Producing Nanoscale Laser Spot and Its Applications
Driven by the exponential growth in the field of nanotechnology in the last few decades, there has been a huge impetus in the design and production of subwavelength nanoscale laser spot which has found wide range of applications in different fields such as nanofabrication and data storage, among others. Limited by the diffraction limit of light when using conventional optics, generally metallic nano-apertures and nano-antennas are used for producing sub-100 nm spots. Design of such types of nano structures typically involves the use of surface plasmons to effectively collect and concentrate light below the diffraction limit. This work discusses the design and performance of several types of nanostructures to produce a nanoscale hotspot and their applications in different fields are also studied both experimentally and numerically. First we discuss the bowtie aperture and its light focusing performance and enhancement in the near field. Experiments were conducted to validate its application in near field optical lithography. Using a massive array of bowtie apertures, we have performed scanning optical lithography experiments with high precision gap control mechanism with the help of an Interferometric Spatial Phase Imaging (ISPI) system. We successfully demonstrated simultaneous writing of more than one thousand patterns with resolution less than 50 nm. Further, a novel type of cross sectional ridge waveguide nanoscale aperture is introduced and designed. Rather than using a sequential fabrication technique, layer-by layer fabrication method is used to make these nanostructures which ensures a very fine feature capable of producing a very tiny hot spot. We illustrated the performance of these apertures by scattering near field scanning optical microscope (s-NSOM) which show good near field localization characteristics. Next, we look at another emerging application of these nanoscale hotspots, in the field of data storage, where heat assisted magnetic recording (HAMR) is widely thought to be one of the next generation technologies to achieve high density data storage. We studied the optical performance of several types of apertures and antenna, also called near field transducers (NFT) in the HAMR terminology, including the bowtie aperture, E antenna, triangular antenna, C-aperture and the lollipop antenna in the presence of the recording medium. Subsequent thermal performance of the recording medium and the NFTs are calculated and several thermal figures of merit are established. Some design strategies and simple modifications of the NFTs are discussed which aim at improving the performance of the NFT like introducing a taper in its geometry. Also, it was found that changing the working wavelength of these NFTs from the typical 800 nm to longer wavelengths can increase the thermal performance of the HAMR system. Other nanostructure designs capable of generating similar hotspots are explored further such as a split-ring resonator (SRR) type of nanostructure. In addition to plasmonic resonance peaks, SRR has been shown to possess LC-circuit type of resonance in the infrared and optical frequency range which can help in generating hot spots in different wavelength range. These nanostructures are fabricated and characterized with the help of s-NSOM. Apart from generating sub wavelength focused spots using nanostructures, it has been found that arrayed nanostructures can also be used to enhance the force at the nanoscale and one can achieve a larger electromagnetic force acting on the metallic sample than is possible without the nanostructure. In the final part of the work, we experimentally verify and measure the enhanced force on a metallic surface due to presence of resonant slots on the surface. Experiments are performed to measure the deflection of a thin membrane under the effect of an incident laser both with and without the slots and results are compared and it is found that depending on the dimension and geometry of the slots, enhanced pushing force as well as pulling force can be observed.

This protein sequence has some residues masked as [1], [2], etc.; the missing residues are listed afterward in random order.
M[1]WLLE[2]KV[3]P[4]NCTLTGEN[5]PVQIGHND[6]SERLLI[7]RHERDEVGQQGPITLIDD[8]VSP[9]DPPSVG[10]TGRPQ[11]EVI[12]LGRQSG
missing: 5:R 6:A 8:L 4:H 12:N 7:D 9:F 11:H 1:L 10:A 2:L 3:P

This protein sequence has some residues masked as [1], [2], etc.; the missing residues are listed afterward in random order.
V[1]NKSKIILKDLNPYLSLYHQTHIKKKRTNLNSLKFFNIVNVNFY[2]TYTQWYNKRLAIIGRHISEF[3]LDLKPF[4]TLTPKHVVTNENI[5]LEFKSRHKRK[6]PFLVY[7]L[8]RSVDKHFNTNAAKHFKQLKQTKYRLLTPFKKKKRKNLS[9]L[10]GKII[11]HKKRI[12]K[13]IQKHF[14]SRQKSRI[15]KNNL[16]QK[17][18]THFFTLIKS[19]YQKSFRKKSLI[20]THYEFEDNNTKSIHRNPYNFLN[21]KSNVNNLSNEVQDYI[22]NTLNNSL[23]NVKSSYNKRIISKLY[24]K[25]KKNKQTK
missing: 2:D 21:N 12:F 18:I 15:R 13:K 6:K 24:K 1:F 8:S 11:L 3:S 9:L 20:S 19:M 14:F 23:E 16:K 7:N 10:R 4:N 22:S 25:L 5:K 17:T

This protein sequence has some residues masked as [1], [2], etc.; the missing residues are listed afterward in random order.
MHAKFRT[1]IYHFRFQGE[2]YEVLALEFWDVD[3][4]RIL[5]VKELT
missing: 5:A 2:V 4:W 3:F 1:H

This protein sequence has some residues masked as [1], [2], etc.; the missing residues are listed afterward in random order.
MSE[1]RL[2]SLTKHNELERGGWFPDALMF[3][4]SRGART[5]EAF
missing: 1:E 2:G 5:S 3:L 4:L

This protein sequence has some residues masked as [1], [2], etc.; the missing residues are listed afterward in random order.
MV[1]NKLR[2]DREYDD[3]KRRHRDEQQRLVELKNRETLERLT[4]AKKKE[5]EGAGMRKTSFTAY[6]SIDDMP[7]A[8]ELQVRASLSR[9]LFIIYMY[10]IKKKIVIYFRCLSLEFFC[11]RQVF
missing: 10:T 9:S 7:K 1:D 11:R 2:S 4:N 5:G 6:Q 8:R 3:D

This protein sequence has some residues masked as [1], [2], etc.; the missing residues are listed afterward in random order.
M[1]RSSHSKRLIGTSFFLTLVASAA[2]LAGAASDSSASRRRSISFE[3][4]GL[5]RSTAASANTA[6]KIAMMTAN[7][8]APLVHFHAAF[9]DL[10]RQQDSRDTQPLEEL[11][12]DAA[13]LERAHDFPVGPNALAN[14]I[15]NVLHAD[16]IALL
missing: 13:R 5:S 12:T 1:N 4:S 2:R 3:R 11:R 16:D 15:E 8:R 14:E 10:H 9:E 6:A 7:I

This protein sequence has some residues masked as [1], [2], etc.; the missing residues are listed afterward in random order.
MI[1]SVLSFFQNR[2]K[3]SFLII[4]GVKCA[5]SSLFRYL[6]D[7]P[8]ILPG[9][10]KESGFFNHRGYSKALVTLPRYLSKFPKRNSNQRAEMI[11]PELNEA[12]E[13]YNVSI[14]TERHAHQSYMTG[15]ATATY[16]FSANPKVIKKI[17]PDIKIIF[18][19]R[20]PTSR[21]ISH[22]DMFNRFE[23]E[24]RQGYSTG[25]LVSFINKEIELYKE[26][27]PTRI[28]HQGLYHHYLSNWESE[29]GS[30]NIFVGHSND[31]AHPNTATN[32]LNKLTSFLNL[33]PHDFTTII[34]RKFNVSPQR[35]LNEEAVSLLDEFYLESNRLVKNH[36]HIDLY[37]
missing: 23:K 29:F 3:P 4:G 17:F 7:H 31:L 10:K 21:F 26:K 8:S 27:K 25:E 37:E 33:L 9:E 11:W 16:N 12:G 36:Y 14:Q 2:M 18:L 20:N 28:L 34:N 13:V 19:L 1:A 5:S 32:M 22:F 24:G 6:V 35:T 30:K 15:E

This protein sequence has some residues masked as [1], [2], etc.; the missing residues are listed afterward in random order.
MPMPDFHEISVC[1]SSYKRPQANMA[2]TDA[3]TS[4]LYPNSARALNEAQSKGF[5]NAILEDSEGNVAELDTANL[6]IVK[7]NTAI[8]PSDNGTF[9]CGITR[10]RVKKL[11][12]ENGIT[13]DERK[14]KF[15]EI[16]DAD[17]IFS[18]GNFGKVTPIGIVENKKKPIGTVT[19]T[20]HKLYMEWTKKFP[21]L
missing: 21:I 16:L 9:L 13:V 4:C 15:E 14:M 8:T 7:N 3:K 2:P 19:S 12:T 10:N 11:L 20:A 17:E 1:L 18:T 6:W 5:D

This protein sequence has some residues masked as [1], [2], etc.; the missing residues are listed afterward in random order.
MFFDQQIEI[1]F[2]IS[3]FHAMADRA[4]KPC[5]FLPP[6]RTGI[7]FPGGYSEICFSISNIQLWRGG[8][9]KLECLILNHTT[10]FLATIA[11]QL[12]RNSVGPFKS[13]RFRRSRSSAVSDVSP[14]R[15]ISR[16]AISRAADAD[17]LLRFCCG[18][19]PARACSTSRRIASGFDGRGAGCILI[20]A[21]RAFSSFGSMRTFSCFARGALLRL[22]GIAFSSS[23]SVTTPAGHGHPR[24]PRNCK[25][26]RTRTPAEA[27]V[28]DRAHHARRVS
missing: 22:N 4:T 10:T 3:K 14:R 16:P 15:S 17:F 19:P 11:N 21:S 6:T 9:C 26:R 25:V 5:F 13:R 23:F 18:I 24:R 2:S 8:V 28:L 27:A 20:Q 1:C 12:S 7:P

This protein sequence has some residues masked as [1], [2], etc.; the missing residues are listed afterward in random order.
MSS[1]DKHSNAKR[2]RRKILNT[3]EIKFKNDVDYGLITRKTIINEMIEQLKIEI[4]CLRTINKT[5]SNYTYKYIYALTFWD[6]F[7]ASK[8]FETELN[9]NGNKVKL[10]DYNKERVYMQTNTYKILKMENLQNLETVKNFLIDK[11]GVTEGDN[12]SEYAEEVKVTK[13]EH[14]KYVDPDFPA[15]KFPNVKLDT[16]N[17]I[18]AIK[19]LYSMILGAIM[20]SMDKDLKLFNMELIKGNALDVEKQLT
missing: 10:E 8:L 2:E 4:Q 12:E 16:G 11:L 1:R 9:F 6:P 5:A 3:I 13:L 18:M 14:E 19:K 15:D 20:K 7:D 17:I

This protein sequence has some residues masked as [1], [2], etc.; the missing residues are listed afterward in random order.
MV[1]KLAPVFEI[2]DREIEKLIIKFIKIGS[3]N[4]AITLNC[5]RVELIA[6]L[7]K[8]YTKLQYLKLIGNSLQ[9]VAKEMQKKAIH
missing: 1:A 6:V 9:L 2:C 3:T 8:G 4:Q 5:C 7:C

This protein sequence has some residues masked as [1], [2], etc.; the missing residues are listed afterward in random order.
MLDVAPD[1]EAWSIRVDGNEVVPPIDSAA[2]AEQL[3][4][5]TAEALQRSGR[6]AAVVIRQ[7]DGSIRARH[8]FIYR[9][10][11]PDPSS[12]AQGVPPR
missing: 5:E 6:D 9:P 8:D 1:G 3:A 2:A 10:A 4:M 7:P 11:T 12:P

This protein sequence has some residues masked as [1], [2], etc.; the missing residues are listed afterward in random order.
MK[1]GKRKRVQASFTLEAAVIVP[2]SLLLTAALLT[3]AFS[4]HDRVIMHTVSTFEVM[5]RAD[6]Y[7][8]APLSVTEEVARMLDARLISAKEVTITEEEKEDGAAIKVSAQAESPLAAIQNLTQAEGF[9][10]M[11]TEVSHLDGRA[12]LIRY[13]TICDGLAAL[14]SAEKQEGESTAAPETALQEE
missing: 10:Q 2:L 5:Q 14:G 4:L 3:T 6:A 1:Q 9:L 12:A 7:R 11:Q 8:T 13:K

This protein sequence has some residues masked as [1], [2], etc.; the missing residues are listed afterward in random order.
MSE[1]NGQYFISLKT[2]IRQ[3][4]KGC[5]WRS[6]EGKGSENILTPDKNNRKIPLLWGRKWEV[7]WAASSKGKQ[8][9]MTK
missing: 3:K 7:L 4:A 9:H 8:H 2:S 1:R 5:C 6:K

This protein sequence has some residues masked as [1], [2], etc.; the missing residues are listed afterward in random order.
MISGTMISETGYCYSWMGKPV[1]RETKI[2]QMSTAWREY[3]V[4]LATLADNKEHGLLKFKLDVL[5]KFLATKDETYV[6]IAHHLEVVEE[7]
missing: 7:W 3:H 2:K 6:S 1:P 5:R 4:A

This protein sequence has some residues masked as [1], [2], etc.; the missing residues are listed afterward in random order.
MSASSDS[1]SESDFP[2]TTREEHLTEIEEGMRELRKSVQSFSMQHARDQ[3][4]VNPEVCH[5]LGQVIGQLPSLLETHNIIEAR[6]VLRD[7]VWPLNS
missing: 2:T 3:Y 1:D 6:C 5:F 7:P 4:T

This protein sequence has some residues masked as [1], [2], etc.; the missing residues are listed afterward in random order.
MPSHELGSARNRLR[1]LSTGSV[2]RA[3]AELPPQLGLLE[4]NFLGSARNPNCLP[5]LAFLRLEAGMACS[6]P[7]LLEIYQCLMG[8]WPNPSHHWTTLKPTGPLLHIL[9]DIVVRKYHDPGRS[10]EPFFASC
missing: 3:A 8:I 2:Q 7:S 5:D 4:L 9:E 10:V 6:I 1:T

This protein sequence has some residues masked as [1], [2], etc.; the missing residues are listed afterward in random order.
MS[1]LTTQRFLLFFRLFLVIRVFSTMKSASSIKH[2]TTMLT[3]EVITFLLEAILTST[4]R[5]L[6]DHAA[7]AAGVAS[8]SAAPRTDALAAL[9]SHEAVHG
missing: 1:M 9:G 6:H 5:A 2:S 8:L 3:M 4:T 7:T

Xu, Purdue University.
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